>> There's a brutal price war going on in US supermarket aisles and it involves a name few Americans recognize, Aldi. An import from Germany is so good at undercutting the competition that it's already surpassing Walmart at the go-to place for the lowest prices in the grocery aisle. CEO Jason Hart telling Reuters, his customers pay 21% less than at the rivals and he plans to keep it that way.
His strategy, shunning national brands in favor of private or exclusive labels, says Reuters retail correspondent, Nandita Bose.>> All the business model is very different than what a traditional retail model looks like. The assortment is very limited. It's almost 90% private labels. And that helps them keep their prices low, because they're keeping their supply chain internal.
They don't have pushback from a lot of these branded manufacturers, like say, Procter & Gamble or Unilever. And they're able to control their pricing, change their pricing whenever they think it is needed or they want to.>> And that's not all. There are no free bags for groceries.
Shopping carts cost $0.25, refunded only when carts are returned to the proper place. That frees up worker to focus on customer service and restocking instead of collecting carts. Products are largely left in shipping boxes, eliminating the need for a lot of time extra time and space which once again, keeps the lid on labor costs.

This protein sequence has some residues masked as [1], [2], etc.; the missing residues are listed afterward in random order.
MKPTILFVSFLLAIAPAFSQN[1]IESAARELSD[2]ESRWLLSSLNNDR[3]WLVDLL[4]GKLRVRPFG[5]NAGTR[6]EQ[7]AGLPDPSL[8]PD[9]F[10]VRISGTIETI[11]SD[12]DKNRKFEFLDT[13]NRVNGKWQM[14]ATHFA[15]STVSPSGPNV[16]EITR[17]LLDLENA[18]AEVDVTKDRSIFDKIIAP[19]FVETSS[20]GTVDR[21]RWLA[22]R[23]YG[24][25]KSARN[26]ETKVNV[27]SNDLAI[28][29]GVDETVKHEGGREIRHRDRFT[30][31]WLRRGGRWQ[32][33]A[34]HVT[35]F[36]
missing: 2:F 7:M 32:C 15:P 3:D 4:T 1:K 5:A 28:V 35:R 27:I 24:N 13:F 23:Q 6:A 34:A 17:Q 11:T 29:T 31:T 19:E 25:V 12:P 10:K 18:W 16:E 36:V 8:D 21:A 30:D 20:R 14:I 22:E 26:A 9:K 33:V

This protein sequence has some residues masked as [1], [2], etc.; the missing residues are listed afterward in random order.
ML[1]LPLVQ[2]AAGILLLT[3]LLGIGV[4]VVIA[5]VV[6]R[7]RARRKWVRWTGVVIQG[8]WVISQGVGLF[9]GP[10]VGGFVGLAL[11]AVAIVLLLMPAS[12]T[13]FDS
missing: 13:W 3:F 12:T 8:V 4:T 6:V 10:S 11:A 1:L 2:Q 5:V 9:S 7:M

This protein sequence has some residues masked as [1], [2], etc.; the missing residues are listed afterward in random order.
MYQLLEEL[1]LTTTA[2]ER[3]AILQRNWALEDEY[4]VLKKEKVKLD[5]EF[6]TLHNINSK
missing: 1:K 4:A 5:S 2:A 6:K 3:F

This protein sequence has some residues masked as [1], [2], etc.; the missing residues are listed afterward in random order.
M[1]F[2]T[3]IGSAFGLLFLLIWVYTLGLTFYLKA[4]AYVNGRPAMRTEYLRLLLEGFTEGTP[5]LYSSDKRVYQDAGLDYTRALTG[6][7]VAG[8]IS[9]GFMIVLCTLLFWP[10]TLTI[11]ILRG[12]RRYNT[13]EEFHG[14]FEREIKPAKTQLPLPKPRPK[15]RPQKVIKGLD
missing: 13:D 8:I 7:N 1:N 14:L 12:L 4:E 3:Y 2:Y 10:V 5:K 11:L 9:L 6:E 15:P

But Walmart is fighting back. Reuters reporting back in February of the discount giants price monitoring program, a push to squeeze supplies to lower prices and a $6 billion spending plan to regain the title as the low price king. But ALDI isn't backing down from the fight.>> Currently, ALDI has about 1,600 stores in 35 states in the US and they plan to open about 400 more stores and take their overall store count to 2,000 by the end of next year.
>> While ALDI fights it out with Walmart, there's a new contender already entering the game with the same strategy, LiDL. Another European grocer is setting up shop in the US and it too is ready to take food prices as low as they can go. Which could make survival in the grocery business even tougher.